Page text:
Kelly now faces 13 federal charges in Illinois.

March 2020: Federal prosecutors in New York file new charges against Kelly

These superseding charges in New York include racketeering and violations of the Mann Act, which prohibits sexual trafficking across state lines.

The New York charges now name six alleged victims, including three girls. According to prosecutors, Kelly also allegedly gave one of the minor girls herpes without disclosing that he had the disease.

In all, Kelly now faces 22 federal criminal charges that involve allegedly abusing 11 girls and women over the course of more than two decades, between 1994 and 2018.

August 2020: Three Kelly associates are charged with trying to bribe and intimidate his accusers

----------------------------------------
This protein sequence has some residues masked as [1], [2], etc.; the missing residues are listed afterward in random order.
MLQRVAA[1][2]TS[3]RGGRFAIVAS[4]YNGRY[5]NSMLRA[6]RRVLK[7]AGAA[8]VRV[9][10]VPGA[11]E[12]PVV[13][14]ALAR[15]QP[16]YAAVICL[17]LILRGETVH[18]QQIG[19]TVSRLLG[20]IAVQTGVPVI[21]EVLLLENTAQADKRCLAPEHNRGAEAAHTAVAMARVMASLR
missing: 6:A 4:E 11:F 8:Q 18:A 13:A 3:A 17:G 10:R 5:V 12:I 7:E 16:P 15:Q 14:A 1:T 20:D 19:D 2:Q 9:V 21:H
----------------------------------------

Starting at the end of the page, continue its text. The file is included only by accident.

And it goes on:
Richard Arline Jr., a self-described "friend" of Kelly, former publicist Michael Williams, and Donnell Russell, a self-described "manager, advisor and friend" of Kelly, are charged by federal prosecutors in the Eastern District of New York. According to the prosecutors, Arline tried to bribe one of Kelly's accusers with a proposed payment of $500,000 in order to keep her from cooperating with the government and testifying against Kelly at trial.

Russell, prosecutors say, tried to harass and intimidate another Kelly accuser and her mother between November 2018 and February 2020, after the woman filed a civil lawsuit against the singer. Russell is said to have threatened to release sexually explicit photos of the woman and to reveal elements of her sexual history if she did not withdraw the suit.